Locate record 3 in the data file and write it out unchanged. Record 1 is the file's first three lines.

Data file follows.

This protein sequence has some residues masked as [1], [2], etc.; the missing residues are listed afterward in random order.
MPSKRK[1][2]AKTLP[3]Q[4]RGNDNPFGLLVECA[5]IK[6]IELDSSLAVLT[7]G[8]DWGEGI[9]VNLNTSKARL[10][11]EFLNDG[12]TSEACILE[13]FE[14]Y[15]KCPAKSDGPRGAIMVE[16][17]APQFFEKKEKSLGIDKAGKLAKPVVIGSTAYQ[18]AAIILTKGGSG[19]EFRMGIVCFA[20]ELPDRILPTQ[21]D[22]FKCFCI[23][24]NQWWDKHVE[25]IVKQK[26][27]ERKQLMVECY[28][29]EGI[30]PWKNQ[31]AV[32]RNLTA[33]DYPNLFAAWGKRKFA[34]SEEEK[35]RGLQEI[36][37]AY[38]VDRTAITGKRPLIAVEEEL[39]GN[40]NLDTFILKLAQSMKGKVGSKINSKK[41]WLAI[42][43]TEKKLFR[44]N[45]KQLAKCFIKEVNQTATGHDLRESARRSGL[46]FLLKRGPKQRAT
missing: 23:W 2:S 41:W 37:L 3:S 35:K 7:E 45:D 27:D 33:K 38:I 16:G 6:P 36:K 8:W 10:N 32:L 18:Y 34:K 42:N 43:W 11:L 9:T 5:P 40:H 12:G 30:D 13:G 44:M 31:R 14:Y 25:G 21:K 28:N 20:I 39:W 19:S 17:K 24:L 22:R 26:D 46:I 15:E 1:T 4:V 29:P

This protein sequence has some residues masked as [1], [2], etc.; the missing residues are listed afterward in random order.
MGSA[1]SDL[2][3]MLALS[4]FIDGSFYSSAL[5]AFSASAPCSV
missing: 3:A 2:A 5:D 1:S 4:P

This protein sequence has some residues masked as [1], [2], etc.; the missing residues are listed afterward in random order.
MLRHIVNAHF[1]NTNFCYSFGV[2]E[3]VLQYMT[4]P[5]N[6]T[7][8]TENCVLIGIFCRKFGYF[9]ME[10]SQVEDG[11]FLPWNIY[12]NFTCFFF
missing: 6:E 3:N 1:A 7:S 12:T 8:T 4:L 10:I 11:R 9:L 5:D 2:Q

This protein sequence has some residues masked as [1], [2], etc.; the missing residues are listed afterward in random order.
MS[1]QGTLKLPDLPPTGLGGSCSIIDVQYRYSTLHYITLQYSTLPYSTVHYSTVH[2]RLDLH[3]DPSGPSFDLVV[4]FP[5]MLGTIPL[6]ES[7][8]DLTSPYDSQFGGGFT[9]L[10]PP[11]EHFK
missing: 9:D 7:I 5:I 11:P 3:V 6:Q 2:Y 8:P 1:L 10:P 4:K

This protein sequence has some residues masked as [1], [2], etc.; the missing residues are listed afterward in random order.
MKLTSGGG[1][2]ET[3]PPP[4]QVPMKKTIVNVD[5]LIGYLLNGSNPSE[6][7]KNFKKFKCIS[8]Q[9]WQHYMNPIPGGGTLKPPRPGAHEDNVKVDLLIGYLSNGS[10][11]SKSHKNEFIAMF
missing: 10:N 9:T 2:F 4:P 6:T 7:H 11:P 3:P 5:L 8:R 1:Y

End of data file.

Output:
This protein sequence has some residues masked as [1], [2], etc.; the missing residues are listed afterward in random order.
MLRHIVNAHF[1]NTNFCYSFGV[2]E[3]VLQYMT[4]P[5]N[6]T[7][8]TENCVLIGIFCRKFGYF[9]ME[10]SQVEDG[11]FLPWNIY[12]NFTCFFF
missing: 6:E 3:N 1:A 7:S 12:T 8:T 4:L 10:I 11:R 9:L 5:D 2:Q